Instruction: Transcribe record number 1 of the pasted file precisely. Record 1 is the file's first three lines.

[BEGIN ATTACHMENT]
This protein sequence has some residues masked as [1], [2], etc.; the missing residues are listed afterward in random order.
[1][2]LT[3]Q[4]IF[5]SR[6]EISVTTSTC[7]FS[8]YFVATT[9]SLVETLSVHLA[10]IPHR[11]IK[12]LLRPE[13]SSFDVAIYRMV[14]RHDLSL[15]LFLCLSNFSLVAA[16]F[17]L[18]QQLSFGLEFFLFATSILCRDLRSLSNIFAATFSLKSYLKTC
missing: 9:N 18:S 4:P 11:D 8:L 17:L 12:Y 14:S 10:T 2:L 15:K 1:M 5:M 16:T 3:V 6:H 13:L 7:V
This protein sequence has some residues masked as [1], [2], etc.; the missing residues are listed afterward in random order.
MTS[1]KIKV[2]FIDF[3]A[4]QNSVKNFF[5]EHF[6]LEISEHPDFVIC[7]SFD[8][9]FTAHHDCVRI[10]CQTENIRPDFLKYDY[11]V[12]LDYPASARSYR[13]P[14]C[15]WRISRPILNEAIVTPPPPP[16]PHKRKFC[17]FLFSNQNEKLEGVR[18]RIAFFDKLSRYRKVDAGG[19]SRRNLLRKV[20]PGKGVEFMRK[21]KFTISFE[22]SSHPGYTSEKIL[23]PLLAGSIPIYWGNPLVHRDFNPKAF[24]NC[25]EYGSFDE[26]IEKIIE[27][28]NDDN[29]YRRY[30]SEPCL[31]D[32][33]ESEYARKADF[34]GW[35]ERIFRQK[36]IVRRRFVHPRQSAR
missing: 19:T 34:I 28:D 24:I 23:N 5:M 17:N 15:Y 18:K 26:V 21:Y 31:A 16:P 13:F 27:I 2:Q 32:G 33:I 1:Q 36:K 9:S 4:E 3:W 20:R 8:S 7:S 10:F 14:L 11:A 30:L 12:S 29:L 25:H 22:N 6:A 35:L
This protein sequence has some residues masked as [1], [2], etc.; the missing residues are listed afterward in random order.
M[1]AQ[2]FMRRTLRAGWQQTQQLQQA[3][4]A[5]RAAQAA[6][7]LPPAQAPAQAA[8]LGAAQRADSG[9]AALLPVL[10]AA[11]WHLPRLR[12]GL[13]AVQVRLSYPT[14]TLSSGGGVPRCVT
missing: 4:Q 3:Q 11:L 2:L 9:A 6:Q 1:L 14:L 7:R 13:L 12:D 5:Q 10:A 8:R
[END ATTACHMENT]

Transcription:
This protein sequence has some residues masked as [1], [2], etc.; the missing residues are listed afterward in random order.
[1][2]LT[3]Q[4]IF[5]SR[6]EISVTTSTC[7]FS[8]YFVATT[9]SLVETLSVHLA[10]IPHR[11]IK[12]LLRPE[13]SSFDVAIYRMV[14]RHDLSL[15]LFLCLSNFSLVAA[16]F[17]L[18]QQLSFGLEFFLFATSILCRDLRSLSNIFAATFSLKSYLKTC
missing: 9:N 18:S 4:P 11:D 8:L 17:L 12:Y 14:S 10:T 2:L 15:K 1:M 5:M 16:T 3:V 6:H 13:L 7:V